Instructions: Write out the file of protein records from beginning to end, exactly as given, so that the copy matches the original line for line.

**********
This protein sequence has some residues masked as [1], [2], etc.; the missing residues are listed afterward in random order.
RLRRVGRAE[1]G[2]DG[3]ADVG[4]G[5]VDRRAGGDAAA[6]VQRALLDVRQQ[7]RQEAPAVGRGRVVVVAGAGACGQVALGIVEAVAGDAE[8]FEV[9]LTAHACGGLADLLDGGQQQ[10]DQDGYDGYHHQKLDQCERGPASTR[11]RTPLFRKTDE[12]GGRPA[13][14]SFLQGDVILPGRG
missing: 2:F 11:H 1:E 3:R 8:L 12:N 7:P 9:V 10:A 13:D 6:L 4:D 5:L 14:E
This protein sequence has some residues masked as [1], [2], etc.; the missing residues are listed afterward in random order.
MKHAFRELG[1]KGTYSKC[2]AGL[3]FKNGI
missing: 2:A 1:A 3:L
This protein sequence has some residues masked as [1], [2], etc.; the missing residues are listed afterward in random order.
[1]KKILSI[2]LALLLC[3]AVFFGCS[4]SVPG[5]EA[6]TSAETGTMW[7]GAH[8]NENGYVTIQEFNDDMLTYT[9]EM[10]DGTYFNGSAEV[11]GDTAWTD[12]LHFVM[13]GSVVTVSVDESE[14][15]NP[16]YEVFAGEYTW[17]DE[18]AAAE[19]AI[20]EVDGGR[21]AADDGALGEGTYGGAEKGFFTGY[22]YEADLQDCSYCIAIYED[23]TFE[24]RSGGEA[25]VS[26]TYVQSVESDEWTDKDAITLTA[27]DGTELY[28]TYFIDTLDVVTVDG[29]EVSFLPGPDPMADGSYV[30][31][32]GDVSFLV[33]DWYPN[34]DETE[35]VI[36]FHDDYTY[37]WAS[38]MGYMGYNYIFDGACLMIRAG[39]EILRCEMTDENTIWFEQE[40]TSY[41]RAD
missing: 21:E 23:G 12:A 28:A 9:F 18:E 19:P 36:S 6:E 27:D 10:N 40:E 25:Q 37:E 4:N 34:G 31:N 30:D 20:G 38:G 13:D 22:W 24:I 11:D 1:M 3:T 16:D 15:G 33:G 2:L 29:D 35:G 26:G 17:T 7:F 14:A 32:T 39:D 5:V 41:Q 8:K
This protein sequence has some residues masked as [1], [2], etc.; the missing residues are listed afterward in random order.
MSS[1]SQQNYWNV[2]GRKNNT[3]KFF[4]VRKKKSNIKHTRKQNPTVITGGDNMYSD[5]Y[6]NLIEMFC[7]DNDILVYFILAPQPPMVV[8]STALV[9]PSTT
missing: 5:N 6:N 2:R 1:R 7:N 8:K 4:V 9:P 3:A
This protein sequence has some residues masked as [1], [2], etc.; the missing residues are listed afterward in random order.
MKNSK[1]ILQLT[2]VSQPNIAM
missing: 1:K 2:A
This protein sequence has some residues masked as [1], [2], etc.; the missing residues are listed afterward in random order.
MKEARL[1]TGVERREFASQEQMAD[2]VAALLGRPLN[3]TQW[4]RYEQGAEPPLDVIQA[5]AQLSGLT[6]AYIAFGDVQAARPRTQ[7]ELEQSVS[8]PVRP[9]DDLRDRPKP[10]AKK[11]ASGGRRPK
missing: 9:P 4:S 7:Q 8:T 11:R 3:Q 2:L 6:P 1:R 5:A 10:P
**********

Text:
This protein sequence has some residues masked as [1], [2], etc.; the missing residues are listed afterward in random order.
RLRRVGRAE[1]G[2]DG[3]ADVG[4]G[5]VDRRAGGDAAA[6]VQRALLDVRQQ[7]RQEAPAVGRGRVVVVAGAGACGQVALGIVEAVAGDAE[8]FEV[9]LTAHACGGLADLLDGGQQQ[10]DQDGYDGYHHQKLDQCERGPASTR[11]RTPLFRKTDE[12]GGRPA[13][14]SFLQGDVILPGRG
missing: 2:F 11:H 1:E 3:R 8:L 12:N 7:P 9:V 10:A 13:D 6:L 4:D 5:L 14:E
This protein sequence has some residues masked as [1], [2], etc.; the missing residues are listed afterward in random order.
MKHAFRELG[1]KGTYSKC[2]AGL[3]FKNGI
missing: 2:A 1:A 3:L
This protein sequence has some residues masked as [1], [2], etc.; the missing residues are listed afterward in random order.
[1]KKILSI[2]LALLLC[3]AVFFGCS[4]SVPG[5]EA[6]TSAETGTMW[7]GAH[8]NENGYVTIQEFNDDMLTYT[9]EM[10]DGTYFNGSAEV[11]GDTAWTD[12]LHFVM[13]GSVVTVSVDESE[14][15]NP[16]YEVFAGEYTW[17]DE[18]AAAE[19]AI[20]EVDGGR[21]AADDGALGEGTYGGAEKGFFTGY[22]YEADLQDCSYCIAIYED[23]TFE[24]RSGGEA[25]VS[26]TYVQSVESDEWTDKDAITLTA[27]DGTELY[28]TYFIDTLDVVTVDG[29]EVSFLPGPDPMADGSYV[30][31][32]GDVSFLV[33]DWYPN[34]DETE[35]VI[36]FHDDYTY[37]WAS[38]MGYMGYNYIFDGACLMIRAG[39]EILRCEMTDENTIWFEQE[40]TSY[41]RAD
missing: 21:E 23:G 12:A 28:A 9:F 18:E 19:P 36:S 6:E 27:D 10:N 40:E 25:Q 37:E 4:N 34:G 31:N 30:D 20:G 38:G 13:D 22:W 24:I 11:D 1:M 3:T 16:D 15:G 33:G 2:L 29:D 35:G 26:G 17:T 7:F 14:A 32:T 39:D 5:V 41:Q 8:K
This protein sequence has some residues masked as [1], [2], etc.; the missing residues are listed afterward in random order.
MSS[1]SQQNYWNV[2]GRKNNT[3]KFF[4]VRKKKSNIKHTRKQNPTVITGGDNMYSD[5]Y[6]NLIEMFC[7]DNDILVYFILAPQPPMVV[8]STALV[9]PSTT
missing: 5:N 6:N 2:R 1:R 7:N 8:K 4:V 9:P 3:A
This protein sequence has some residues masked as [1], [2], etc.; the missing residues are listed afterward in random order.
MKNSK[1]ILQLT[2]VSQPNIAM
missing: 1:K 2:A
This protein sequence has some residues masked as [1], [2], etc.; the missing residues are listed afterward in random order.
MKEARL[1]TGVERREFASQEQMAD[2]VAALLGRPLN[3]TQW[4]RYEQGAEPPLDVIQA[5]AQLSGLT[6]AYIAFGDVQAARPRTQ[7]ELEQSVS[8]PVRP[9]DDLRDRPKP[10]AKK[11]ASGGRRPK
missing: 9:P 4:S 7:Q 8:T 11:R 3:Q 2:L 6:P 1:R 5:A 10:P